A high-level board of inquiry will investigate how United Nations peacekeepers responded to an attack at their camp in South Sudan where tens of thousands of civilians were sheltering, a UN spokesman said Friday.
Gunmen in army uniforms stormed the camp in the northeastern town of Malakal on February 17 and 18, firing on civilians and torching shelters.
At least 25 people were killed and 160 were wounded.
UN spokesman Stephane Dujarric said the independent panel will "conduct an in-depth investigation into the UN mission's response to clashes that broke out" in Malakal.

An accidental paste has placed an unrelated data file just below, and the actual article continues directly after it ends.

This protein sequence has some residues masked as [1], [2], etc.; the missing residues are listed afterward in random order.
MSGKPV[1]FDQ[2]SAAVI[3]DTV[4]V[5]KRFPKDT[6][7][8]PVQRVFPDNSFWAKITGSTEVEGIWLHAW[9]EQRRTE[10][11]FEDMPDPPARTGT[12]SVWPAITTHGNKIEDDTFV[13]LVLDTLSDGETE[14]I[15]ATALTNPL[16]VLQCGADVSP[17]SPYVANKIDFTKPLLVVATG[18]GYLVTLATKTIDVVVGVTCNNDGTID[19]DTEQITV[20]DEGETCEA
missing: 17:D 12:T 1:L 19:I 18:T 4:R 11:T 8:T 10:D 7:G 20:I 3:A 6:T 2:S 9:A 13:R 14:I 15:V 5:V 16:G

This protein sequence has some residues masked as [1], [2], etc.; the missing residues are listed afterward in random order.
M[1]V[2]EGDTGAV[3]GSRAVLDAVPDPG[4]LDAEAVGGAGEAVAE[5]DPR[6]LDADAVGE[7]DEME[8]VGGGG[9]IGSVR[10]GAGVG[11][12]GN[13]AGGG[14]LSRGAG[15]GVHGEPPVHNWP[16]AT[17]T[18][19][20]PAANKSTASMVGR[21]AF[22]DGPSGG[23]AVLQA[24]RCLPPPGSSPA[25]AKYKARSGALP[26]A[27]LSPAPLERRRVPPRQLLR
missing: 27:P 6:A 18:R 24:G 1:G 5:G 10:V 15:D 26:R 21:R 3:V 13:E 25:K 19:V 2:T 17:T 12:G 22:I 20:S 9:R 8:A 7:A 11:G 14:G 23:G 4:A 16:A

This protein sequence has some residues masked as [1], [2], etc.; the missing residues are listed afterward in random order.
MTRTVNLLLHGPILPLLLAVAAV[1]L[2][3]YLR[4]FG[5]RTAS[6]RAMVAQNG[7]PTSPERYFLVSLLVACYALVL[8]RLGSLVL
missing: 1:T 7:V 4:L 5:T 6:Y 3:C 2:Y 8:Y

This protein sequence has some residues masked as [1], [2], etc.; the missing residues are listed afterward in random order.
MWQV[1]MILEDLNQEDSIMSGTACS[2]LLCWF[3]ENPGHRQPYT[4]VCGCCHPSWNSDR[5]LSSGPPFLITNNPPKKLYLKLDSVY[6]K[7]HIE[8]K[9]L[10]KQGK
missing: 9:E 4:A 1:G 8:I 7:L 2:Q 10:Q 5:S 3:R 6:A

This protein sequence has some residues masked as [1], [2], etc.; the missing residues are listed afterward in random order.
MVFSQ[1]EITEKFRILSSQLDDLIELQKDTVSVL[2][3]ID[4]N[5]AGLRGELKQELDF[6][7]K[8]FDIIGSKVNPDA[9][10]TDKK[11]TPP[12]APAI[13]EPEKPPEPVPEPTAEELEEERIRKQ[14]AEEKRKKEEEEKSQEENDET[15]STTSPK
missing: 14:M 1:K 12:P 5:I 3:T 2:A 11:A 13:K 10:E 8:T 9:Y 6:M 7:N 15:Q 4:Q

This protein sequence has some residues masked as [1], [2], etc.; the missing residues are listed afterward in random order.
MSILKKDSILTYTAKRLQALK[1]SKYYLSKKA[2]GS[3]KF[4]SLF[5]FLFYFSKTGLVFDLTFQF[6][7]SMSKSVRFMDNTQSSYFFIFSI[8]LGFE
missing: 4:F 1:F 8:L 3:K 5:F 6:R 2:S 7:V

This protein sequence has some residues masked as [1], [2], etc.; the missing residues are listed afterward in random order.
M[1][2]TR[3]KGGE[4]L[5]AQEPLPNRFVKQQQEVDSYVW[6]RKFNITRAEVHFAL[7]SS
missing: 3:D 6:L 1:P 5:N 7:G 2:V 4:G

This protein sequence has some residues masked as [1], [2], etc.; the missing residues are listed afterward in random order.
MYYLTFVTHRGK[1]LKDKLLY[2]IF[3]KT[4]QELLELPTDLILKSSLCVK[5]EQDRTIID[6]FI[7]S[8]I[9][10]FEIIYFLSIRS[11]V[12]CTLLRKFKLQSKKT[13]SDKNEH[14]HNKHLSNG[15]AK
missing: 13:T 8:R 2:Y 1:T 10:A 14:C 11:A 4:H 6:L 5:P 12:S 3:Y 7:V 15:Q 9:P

The UN mission in South Sudan is also reviewing security at the eight "protection of civilians" sites, he added.
Over 47,700 people live inside the Malakal base, many of whom came from areas where no aid or shelter had been available for months.
It is one of eight UN bases providing a haven since the war in South Sudan began in late 2013. The bases, sheltered around 200,000 people, are protected by razor wire and no weapons are allowed in them.
UN Secretary-General Ban Ki-moon has condemned the attack and warned that attacks on UN peacekeeping bases may constitute a war crime.